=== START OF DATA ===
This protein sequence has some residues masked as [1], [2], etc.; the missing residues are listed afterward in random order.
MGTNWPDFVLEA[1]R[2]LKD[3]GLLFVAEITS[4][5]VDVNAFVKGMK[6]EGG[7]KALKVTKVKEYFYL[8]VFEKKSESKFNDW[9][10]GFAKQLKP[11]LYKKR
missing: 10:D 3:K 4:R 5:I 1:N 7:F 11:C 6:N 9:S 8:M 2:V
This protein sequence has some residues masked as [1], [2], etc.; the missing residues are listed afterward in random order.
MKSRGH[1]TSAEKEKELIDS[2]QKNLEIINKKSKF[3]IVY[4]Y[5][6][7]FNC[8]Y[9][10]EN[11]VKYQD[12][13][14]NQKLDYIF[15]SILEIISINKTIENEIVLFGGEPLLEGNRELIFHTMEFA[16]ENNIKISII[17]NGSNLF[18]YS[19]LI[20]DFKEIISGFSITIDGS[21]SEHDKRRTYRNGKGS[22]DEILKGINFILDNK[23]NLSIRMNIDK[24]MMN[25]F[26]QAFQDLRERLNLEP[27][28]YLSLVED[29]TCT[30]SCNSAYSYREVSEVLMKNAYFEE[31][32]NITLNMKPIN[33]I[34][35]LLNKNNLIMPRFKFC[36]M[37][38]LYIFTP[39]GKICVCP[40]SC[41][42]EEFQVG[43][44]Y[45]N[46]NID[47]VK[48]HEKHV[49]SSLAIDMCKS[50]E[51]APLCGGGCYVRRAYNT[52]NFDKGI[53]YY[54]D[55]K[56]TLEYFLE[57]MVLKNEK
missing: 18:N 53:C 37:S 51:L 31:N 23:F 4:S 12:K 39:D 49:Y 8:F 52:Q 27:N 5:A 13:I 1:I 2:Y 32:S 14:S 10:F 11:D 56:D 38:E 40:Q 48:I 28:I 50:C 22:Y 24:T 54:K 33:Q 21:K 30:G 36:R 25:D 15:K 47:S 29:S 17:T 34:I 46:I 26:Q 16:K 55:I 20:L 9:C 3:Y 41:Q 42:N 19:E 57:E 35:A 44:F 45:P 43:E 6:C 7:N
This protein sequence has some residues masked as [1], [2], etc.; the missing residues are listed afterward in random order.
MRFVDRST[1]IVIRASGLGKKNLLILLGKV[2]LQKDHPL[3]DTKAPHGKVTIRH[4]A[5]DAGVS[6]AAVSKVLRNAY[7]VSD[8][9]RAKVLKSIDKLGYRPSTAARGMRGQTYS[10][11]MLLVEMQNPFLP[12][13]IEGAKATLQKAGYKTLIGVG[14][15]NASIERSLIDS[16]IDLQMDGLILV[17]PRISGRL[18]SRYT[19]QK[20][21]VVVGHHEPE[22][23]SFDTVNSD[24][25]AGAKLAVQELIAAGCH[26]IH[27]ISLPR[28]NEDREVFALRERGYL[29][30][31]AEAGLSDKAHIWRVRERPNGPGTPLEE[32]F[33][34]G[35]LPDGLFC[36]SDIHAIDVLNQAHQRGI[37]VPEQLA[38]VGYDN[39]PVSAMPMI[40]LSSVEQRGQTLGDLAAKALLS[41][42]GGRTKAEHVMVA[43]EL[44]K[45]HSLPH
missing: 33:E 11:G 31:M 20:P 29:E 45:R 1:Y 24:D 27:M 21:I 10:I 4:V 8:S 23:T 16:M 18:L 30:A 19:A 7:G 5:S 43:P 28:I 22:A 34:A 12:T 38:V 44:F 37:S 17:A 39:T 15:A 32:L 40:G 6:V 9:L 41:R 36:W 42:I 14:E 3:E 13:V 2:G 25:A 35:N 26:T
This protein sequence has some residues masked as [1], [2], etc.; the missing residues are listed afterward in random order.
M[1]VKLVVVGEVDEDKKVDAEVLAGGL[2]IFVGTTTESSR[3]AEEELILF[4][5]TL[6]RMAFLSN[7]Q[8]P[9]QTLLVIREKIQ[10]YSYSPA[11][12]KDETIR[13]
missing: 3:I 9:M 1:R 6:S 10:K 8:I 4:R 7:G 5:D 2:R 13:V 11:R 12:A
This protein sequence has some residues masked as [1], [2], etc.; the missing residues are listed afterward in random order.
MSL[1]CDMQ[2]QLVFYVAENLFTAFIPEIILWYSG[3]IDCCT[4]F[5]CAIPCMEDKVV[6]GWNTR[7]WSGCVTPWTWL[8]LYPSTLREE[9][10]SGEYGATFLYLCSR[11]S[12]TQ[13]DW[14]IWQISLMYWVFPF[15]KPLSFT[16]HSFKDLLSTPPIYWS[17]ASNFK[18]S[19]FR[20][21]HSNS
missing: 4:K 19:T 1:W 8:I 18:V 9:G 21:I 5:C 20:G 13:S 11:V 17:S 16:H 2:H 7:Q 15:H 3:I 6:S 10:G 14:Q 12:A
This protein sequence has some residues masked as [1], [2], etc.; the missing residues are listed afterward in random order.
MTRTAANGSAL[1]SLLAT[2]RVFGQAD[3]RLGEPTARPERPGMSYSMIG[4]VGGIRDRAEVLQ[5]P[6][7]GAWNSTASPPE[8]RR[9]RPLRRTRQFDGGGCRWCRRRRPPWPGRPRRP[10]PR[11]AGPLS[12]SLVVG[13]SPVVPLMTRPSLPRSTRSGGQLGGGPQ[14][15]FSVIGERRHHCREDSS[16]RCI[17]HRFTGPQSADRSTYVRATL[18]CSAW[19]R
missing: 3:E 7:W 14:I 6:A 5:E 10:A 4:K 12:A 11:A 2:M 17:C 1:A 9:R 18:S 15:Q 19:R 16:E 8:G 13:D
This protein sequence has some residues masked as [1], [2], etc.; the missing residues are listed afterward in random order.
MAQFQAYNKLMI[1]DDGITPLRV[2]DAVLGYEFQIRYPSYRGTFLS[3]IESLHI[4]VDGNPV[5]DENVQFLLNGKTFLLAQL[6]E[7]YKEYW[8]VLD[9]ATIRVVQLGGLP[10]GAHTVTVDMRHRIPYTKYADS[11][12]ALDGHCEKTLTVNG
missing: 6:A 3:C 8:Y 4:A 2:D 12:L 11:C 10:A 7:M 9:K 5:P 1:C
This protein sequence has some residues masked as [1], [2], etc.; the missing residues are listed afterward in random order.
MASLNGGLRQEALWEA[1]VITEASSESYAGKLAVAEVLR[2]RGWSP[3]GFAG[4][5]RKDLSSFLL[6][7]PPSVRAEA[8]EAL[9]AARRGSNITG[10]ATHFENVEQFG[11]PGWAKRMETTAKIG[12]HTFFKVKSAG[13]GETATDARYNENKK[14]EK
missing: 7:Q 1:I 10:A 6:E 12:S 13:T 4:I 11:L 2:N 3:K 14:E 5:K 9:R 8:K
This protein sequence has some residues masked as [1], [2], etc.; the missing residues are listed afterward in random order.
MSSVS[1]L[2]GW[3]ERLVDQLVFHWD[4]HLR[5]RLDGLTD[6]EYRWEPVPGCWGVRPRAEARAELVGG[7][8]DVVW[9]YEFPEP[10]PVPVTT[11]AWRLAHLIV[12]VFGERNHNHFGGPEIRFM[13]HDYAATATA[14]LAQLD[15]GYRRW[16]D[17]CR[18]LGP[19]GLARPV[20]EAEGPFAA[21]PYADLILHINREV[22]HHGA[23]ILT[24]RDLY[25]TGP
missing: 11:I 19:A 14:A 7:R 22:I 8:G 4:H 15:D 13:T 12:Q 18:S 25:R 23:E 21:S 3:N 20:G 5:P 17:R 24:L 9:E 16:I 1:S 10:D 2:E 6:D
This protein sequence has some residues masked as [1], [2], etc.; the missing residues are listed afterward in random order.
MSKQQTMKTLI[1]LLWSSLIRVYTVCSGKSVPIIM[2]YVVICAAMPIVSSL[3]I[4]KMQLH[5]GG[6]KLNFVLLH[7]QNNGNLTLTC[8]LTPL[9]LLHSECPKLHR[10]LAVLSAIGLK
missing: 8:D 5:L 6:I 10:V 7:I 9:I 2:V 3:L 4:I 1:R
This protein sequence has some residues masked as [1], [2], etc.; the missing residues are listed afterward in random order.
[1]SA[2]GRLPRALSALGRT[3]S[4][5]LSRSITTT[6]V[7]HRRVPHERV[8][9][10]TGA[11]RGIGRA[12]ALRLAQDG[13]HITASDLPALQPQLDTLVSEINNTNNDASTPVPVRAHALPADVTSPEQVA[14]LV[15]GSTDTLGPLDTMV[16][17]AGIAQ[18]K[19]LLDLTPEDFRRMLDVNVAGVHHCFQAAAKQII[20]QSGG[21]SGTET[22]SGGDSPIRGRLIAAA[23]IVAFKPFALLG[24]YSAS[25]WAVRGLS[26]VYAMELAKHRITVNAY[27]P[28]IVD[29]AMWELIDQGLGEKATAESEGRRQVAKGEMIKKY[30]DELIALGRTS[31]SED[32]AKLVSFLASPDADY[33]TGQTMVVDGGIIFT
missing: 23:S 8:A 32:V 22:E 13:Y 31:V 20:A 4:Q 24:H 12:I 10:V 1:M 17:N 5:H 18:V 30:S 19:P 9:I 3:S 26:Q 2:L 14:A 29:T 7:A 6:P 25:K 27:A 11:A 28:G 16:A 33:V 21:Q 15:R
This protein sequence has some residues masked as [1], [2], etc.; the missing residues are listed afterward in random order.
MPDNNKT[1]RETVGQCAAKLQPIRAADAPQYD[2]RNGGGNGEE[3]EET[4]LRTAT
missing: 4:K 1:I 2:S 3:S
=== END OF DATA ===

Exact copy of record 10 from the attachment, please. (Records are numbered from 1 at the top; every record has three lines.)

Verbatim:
This protein sequence has some residues masked as [1], [2], etc.; the missing residues are listed afterward in random order.
MSKQQTMKTLI[1]LLWSSLIRVYTVCSGKSVPIIM[2]YVVICAAMPIVSSL[3]I[4]KMQLH[5]GG[6]KLNFVLLH[7]QNNGNLTLTC[8]LTPL[9]LLHSECPKLHR[10]LAVLSAIGLK
missing: 8:D 5:L 6:I 10:V 7:I 9:I 2:V 3:L 4:I 1:R